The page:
Have you considered potential legal action—do you feel there was bullying in the workplace, perhaps?

There's certainly been a desire to somehow find a way to validate my feelings. And now that this has become public, there is definitely the potential for legal action, now that I see in writing there's proof that I'm not making things up or hearing things. To see that someone wants to actively destroy your business is just... So, yeah, it's something I've considered. Once the holidays are over, I'll consult with counsel.

This all reflects quite negatively on the Miss America Organization. But I know you are proud of what the organization represents and the opportunities and scholarships it affords women. What would you like people to know about Miss America?

The thing that I want most for people to understand about Miss America is that she is a civic-minded and philanthropic young woman. The women that participate care very much about their communities and providing better for their communities.

More than all of that, it's quite the sisterhood. These women are going, "Oh, no, no, no," [about these emails]. We're releasing a joint statement as an entire class of women and saying we absolutely won't stand with this, he has to go. To me that's as important as everything else—women empowering other women and lifting up other women.

The Miss America Organization issued the following statement when reached for comment by Newsweek:

"The Miss America Organization (MAO) is committed to upholding the highest standards of character and integrity in all facets of its national framework. Several months ago, MAO's Board of Directors was notified about the concern of inappropriate language in private email communications regarding various stakeholders.

Upon learning of these emails, the Board of Directors acted immediately, forming an investigative committee and retaining independent legal counsel to conduct a full investigation of the matter. The investigator conducted a series of in-depth interviews as well as extensive research that led to several recommendations.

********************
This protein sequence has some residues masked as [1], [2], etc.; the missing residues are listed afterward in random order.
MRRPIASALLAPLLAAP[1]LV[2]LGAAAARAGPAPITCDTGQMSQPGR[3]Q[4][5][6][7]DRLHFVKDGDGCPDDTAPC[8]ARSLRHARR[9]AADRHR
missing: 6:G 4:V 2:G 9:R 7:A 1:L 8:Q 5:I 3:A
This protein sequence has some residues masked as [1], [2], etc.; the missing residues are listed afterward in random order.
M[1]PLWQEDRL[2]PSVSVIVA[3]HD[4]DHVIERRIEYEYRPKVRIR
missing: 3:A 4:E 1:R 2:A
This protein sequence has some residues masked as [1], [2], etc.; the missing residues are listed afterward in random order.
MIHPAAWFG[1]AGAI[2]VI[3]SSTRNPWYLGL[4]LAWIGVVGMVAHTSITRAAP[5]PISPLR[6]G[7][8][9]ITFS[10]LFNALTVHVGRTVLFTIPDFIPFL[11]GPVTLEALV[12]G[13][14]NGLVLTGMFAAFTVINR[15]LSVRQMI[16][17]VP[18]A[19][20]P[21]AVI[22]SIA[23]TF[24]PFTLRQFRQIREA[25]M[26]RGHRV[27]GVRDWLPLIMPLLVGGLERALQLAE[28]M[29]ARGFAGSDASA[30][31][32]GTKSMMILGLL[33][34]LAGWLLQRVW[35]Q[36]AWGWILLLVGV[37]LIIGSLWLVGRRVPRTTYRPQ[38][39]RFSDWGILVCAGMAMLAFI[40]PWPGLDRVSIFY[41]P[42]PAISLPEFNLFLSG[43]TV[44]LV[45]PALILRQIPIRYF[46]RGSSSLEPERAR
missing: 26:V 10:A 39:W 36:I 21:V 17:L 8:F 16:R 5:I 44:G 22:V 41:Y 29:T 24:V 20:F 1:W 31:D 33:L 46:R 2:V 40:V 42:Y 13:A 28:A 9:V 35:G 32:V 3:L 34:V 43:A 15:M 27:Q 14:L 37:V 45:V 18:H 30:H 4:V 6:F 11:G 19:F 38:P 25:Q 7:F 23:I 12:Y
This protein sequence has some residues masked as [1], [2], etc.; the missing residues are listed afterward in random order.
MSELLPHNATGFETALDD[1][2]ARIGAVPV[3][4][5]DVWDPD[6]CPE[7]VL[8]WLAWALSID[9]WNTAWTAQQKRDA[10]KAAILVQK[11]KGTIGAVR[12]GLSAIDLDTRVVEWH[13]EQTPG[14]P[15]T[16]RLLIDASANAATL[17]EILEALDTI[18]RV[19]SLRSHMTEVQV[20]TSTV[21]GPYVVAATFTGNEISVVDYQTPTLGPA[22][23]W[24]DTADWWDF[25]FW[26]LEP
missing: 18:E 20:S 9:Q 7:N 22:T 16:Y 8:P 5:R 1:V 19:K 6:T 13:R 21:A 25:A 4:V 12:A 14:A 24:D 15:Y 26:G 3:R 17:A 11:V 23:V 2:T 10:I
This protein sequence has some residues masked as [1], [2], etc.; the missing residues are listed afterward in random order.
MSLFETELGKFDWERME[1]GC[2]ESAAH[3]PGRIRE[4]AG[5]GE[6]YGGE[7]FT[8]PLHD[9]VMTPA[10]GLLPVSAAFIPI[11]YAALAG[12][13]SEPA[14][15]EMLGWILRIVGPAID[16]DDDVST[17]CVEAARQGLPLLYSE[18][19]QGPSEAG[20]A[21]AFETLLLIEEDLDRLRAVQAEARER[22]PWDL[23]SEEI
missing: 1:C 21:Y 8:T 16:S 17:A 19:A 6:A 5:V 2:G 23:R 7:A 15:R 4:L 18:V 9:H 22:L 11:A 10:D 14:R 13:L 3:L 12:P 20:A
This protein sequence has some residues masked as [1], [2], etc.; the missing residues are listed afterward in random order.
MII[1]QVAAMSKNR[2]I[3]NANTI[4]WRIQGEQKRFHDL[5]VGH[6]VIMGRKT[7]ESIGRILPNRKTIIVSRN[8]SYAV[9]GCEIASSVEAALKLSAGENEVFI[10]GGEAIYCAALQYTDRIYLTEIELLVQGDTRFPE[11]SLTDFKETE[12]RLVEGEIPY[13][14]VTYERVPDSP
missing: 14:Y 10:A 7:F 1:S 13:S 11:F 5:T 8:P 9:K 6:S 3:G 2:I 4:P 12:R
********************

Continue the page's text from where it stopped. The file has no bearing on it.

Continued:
Although strictly intended for private communication, these illegally procured emails contain inappropriate language that is unbecoming at best and is not, in any way, indicative of the character and integrity of MAO or its representatives. Please note that MAO does not condone the use of inappropriate language.

The independent investigation also determined that, at the time in question, three to four years ago, Mr. Haskell was under unreasonable distress resulting from intense attacks on his family from disgruntled stakeholders.

As a result of the investigation, the Board directed the organization terminate the relationship with the most egregious author of inappropriate comments, a member of the television production staff. In addition, the Board has started the process of instituting additional policies and procedures.

The Miss America Organization takes very seriously its reputation and the character and actions of its representatives and apologizes for any concerns or ill feelings this situation has caused. Moreover, the Board of Directors has and is taking affirmative action and has implemented specific policies and protocols to directly address this matter and to prevent any issues moving forward."